By Makenzie Elliott, Register-Guard
Photo by Chris Pietsch
Neighbors and agencies tasked with cleaning up yards, gardens and soil contaminated with dioxins from the J.H. Baxter & Co. plant in West Eugene are still waiting for work to get underway more than a year after the wood treatment plant closed.
J.H. Baxter "mothballed" its facility on Roosevelt Drive on Jan. 31, 2022. The plant had operated since 1940 and had a history of environmental violations. Department of Environmental Quality oversaw testing in nearby soil in 2020 discovering a class of toxic compounds called dioxins in some.
DEQ formed a cleanup plan for seven contaminated yards around the former plant. The agency said it plans to pay for the upfront costs with expectations J.H. Baxter will later pay back the costs.
DEQ and the Environmental Protection Agency have indicated the next steps for additional testing and then cleanup, but neighbors say they remain worried and hope for progress toward a safe environment.
EPA recently tested more than two dozen other yards and is currently awaiting results to determine if more soil in the area was contaminated.
"There are people who have lived in that neighborhood for decades," said Lisa Arkin, executive director of Beyond Toxics. "We have done door-to-door canvassing in that neighborhood and we meet people that have lived in their homes 30 years or more and have raised their children there, and they have been gardening, touching the soil, walking in the house with their shoes on, letting their pets go in and out all these decades."
Years of contamination to a vulnerable neighborhood
The 31-acre J.H. Baxter facility site is located off Roosevelt Boulevard inside the Bethel community, with homes immediately to the north and northwest of the facility.
U.S. Census data indicates the Bethel community has a higher percentage of low-income and minority residents compared to the rest of Lane County and the state. About 25.7% of people in this community live below the poverty line, and about 11% were born outside of the U.S.
The Bethel neighborhood is part of an industrial corridor made up of 35 of the 36 manufacturing companies within Eugene's city limits. It is bisected by Highway 69, bordered by Highway 99 and Highway 126. An estimated 696,526 pounds of toxic chemicals were emitted in West Eugene in 2020 alone, according to the city of Eugene Toxics Reporting Program.
For years, neighbors complained about smells from the facility and voiced concerns about possible health implications. The first recorded complaint from neighbors was in 1977. In 2004, complaints peaked with 762 air quality complaints from neighbors.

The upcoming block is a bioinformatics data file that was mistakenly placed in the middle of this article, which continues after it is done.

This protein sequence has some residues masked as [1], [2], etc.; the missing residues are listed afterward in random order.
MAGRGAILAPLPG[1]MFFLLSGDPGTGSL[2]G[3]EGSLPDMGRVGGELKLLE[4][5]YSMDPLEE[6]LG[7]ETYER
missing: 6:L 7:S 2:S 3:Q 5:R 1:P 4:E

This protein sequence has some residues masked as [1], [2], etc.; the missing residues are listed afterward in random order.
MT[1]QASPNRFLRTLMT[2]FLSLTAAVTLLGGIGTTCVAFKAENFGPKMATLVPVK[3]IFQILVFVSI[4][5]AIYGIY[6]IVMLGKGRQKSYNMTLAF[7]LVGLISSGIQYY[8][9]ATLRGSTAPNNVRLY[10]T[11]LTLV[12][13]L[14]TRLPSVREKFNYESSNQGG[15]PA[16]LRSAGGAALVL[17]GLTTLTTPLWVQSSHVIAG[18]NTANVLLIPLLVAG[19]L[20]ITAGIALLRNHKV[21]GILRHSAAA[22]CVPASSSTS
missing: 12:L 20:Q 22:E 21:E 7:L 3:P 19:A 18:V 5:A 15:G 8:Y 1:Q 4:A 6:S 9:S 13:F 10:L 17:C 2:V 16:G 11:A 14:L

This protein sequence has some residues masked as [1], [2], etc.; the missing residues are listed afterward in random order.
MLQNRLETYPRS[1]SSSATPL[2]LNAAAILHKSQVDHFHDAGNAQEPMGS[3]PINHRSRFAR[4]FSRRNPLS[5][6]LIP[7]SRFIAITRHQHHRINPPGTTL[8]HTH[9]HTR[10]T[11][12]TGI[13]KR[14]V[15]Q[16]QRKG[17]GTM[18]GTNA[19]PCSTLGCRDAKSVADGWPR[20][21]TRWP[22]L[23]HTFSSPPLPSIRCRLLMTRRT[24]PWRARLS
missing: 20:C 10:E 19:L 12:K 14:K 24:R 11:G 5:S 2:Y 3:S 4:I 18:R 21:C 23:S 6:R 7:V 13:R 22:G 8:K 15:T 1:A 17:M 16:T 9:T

OHA's latest investigation into the facility
A recent investigation into the Baxter facility by the Oregon Health Authority and the Environmental Health Assessment Program determined some homes near the former J.H. Baxter facility have dioxin levels high enough to potentially harm children who were exposed to the soil and could contaminate eggs from chickens raised on it.
The multi-year investigation indicated seven homes near Baxter had soil with dioxin concentrations over 40 parts per trillion. Soil with that concentration could harm the health of children under 6 who regularly came into contact with bare soil for a year or longer.
No children under 6 lived in any of the seven houses with dioxin concentrations over 40 parts per trillion, the report said, but neighbors still worry.
Emily Hoffman and Kyle Meyer live in one of the homes with the highest levels of dioxin found in the soil. Both expressed worries about the potential dangers of the soil. While they don't have kids, Hoffman said she has animals and is concerned about how the soil might affect them.
"Finding out our soil is full of chemicals is concerning," Hoffman said. "We're hoping for some progress."
For homes with high dioxin levels, OHA recommended in its report for people to remove shoes and wipe their feet before entering the house. It also recommended washing hands with soap and water after gardening and to avoid activities that disturb large amounts of soil, like digging holes or leaving piles of soil exposed.
According to OHA's report, people from the community have commonly expressed concerns related to the smells from the facility, worsening of health conditions because of the odor, difficulty breathing, asthma rates in children and increased rates of lung cancer and Hodgkin's Lymphoma.
In 2008, EHAP investigated cancer rates in the Bethel community, but it couldn't determine whether environmental contaminants (such as those from the Baxter facility) were related to cancer cases in the area. Arkin said she'd like to see updated cancer studies.